Jasminder Singh and Muhammad Haziq Bin Jani
so-called Islamic State (IS) has just released its first newspaper in the Malay
Language, and declared in it a Wilayah (province) in the Philippines. The
publication of a Malay-language IS newspaper would have implications not only
on Malay-speaking IS fighters in Iraq and Syria but also the Malay-speaking
world in Southeast Asia.
JUNE 24, 2016
On June 20,
2016, Furat Media – an IS-affiliated media agency – published the first edition
of Al-Fatihin, a newspaper meant for speakers of the Malay Language who have
migrated and joined the terrorist group, dedicated to the creation of Daulah
Islamiyah (IS) in Southeast Asia. According to its tagline, “Surat Kabar Bagi
Muhajirin Berbahasa Melayu Di Daulah Islamiyyah”, Al-Fatihin would serve the
existing Southeast Asian “foreign fighters” who are mostly from Indonesia and
Malaysia. Although the choice of spelling and vocabulary reveals that
Al-Fatihin is written in Bahasa Indonesia, it is comprehensible to all those who
speak various dialects and forms of the Malay language.
edition of Al-Fatihin was well-timed to appear in the holy month of Ramadan,
carrying a range of news and reports on the caliphate as well as features on
religion. The 20-page edition focused heavily on the significance of Ramadan,
jihad and the rituals of fasting. In fact, the first three pages contain advice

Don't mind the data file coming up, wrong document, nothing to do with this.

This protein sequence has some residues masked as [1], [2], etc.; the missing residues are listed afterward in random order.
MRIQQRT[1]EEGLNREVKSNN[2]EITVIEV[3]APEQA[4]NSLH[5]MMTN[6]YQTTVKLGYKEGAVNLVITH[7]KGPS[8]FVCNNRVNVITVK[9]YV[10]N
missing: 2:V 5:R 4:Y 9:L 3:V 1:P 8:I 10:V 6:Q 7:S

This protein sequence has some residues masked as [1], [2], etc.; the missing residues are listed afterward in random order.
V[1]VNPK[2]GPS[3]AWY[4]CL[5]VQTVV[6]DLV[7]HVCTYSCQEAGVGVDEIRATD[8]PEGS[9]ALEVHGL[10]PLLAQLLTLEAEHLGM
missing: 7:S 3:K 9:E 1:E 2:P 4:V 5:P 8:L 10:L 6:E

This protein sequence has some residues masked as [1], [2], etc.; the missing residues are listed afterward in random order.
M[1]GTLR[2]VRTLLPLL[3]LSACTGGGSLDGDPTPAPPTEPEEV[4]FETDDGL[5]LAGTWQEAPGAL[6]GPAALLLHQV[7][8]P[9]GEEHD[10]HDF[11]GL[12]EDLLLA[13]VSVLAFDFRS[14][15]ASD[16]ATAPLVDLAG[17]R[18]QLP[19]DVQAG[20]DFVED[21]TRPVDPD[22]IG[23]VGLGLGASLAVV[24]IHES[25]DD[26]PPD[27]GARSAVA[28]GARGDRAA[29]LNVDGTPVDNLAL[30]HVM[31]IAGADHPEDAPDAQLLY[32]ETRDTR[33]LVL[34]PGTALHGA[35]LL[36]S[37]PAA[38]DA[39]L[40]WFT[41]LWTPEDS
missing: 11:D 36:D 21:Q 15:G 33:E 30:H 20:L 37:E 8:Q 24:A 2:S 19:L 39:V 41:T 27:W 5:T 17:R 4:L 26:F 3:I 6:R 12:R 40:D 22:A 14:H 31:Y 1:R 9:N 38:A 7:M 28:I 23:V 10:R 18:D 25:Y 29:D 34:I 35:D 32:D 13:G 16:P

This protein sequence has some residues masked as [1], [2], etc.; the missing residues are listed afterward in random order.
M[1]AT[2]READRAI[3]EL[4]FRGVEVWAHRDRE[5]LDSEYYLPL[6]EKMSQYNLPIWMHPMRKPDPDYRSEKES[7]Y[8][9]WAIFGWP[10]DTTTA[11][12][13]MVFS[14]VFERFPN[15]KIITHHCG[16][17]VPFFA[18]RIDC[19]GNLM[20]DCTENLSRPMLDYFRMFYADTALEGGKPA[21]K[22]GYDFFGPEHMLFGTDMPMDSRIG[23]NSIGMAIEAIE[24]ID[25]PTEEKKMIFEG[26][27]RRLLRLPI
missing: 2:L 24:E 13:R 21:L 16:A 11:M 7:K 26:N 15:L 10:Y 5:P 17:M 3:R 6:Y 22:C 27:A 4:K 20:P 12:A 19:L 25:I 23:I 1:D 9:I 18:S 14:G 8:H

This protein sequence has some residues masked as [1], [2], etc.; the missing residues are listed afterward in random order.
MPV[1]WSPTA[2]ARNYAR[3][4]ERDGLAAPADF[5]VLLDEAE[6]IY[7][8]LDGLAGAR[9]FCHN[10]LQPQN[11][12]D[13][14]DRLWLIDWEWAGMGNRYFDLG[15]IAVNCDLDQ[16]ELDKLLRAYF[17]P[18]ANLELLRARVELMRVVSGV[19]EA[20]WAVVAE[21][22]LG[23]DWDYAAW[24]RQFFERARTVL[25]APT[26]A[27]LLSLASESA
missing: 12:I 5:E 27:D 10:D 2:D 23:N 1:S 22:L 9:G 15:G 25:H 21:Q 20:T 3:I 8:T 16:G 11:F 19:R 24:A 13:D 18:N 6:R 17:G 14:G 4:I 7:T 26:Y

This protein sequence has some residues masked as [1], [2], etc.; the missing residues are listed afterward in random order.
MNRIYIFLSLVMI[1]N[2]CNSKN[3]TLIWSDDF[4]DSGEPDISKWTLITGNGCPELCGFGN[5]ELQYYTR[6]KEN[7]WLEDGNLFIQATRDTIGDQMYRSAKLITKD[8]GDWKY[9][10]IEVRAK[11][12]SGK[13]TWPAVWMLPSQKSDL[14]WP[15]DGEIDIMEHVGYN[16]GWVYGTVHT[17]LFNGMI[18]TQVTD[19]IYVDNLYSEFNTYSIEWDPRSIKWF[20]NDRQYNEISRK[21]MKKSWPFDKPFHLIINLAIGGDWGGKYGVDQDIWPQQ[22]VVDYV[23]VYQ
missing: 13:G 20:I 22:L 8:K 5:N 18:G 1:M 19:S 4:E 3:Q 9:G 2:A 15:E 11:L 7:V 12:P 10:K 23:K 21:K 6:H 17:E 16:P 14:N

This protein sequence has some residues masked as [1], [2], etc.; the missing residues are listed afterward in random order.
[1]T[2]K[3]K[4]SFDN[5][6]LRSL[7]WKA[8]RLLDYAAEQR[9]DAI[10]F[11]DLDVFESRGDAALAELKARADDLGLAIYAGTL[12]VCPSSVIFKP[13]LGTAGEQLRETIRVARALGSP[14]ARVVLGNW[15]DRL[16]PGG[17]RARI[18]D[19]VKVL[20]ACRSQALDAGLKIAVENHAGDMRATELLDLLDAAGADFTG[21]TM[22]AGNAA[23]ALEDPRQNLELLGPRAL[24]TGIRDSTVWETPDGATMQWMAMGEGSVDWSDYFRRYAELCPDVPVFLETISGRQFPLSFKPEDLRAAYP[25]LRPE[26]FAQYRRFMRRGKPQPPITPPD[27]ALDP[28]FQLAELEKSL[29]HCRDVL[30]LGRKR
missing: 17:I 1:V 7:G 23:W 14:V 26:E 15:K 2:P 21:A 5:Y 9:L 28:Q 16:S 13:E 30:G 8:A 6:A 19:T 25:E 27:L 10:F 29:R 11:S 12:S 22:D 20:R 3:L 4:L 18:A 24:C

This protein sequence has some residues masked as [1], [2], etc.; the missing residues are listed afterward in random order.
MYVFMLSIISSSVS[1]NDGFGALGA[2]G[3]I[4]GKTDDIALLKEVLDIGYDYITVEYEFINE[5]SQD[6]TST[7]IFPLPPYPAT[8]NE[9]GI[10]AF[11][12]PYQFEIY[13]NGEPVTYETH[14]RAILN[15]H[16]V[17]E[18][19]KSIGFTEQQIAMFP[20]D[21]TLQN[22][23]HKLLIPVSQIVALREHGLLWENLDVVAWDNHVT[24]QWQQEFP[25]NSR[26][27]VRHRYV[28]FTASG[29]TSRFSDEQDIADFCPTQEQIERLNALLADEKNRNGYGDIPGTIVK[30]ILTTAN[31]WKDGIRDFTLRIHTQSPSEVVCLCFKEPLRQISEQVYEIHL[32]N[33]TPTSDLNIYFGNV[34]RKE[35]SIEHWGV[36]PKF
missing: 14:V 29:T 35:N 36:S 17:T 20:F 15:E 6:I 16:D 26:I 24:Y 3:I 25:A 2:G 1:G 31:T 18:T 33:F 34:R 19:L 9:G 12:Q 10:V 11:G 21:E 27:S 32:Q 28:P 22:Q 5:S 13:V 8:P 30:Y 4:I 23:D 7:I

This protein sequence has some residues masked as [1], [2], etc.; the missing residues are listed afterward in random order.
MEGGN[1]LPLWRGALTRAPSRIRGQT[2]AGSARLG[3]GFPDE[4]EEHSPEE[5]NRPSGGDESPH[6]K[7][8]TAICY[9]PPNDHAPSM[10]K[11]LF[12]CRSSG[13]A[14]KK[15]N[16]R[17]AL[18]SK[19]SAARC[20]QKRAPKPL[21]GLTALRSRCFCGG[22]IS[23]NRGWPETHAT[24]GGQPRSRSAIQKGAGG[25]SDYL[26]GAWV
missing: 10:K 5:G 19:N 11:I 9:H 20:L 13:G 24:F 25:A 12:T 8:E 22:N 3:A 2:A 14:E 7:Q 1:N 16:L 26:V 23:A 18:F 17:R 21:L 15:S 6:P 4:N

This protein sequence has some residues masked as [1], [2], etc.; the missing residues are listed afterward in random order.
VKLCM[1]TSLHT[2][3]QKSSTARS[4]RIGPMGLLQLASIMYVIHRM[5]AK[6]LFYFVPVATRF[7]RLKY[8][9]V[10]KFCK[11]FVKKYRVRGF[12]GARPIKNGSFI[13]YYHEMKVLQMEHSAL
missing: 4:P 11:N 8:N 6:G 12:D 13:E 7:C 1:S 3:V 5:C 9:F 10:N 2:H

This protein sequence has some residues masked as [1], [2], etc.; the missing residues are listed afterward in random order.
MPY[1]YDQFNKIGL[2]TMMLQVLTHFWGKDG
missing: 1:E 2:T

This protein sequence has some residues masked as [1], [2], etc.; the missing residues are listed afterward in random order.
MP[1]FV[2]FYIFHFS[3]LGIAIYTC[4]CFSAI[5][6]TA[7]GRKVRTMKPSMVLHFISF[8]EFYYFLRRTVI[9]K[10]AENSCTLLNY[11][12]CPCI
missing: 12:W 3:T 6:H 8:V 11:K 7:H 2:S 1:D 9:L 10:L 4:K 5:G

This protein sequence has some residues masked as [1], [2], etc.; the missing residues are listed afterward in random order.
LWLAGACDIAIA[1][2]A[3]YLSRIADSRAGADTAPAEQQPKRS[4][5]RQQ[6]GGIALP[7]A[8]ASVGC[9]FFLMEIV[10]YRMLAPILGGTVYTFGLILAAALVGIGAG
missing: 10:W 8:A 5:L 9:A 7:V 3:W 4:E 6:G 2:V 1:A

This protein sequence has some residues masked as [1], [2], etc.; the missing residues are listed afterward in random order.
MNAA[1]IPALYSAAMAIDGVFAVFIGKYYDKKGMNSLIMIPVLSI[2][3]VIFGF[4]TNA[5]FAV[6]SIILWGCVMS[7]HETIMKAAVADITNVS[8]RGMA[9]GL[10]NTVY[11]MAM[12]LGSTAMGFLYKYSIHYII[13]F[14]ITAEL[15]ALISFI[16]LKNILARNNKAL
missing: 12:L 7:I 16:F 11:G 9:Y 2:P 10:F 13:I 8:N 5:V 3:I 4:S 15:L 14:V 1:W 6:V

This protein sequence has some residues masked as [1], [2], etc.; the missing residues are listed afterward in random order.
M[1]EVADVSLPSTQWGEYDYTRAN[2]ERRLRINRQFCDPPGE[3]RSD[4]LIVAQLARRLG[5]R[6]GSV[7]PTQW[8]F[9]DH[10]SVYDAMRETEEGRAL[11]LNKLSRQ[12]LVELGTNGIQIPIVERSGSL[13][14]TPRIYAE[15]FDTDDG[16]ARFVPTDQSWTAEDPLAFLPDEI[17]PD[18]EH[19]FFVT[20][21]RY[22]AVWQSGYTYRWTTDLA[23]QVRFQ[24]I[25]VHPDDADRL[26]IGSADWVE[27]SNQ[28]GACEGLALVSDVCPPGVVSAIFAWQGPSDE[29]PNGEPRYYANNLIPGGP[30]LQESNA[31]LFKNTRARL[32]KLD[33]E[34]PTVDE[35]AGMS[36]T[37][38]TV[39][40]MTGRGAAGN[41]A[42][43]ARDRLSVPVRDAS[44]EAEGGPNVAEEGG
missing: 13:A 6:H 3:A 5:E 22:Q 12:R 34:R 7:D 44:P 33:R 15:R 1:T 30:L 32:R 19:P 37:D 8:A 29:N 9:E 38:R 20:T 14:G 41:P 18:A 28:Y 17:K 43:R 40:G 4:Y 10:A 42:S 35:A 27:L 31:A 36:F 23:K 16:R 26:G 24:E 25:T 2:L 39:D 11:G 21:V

from the Egyptian ideologue Abu Hamzah al-Muhajir, aka Abu Ayyub al-Masri,
calling on IS fighters to continue their jihadist activities, search for
martyrdom and kill and crucify the polytheists, disbelievers, oppressors and
transgressors. The newspaper also carries a feature on a Syrian martyr Abu
Bilal al-Himshi (dubbed a “Media Warrior”) and various news excerpts from Raqqa
to the Philippines, information and statistics on military operations, a map of
the world showing IS provinces, and Zakat collection and distribution
statistics in Syria.
of a Malay Language Newspaper
to serve the Malay-speaking readers in Syria and Iraq, the newspaper for
“muhajirin berbahasa Melayu (Malay-speaking migrants)” could also serve the
larger Malay-speaking audience in the Philippines, Indonesia, Malaysia,
Singapore, Brunei and Thailand. With the exception of “Jayl al-Malahim” – an
ISIS video depicting Indonesians and Malaysians burning their passports – IS
articles and videos have largely been translated into Bahasa Indonesia and
featured mostly Indonesians.
Al-Fatahin’s twitter account posted content in Bahasa Indonesia from Indonesian
versions of the A’maaq News Agency, IS announcements and Nashir (IS’ caliphate
updates). Marketing Al-Fatihin as a Malay-language newspaper is a strategic
move to reduce the Indonesian flavour of IS propaganda and thereby appeal to a
larger Malay audience, uniting all Malay-speaking jihadists and IS supporters
with a common language that is more accessible than Arabic.
broader Malay language and identity not only helps in disseminating IS
propaganda, it also reinforces IS’ ideology and efforts to unite all jihadists.
Al-Fatihin buttresses IS messages calling on militant groups in Indonesia and
the Philippines to unite and pledge their allegiance to Abu Bakr Al-Baghdadi.
These calls are often made in IS media such as the video production entitled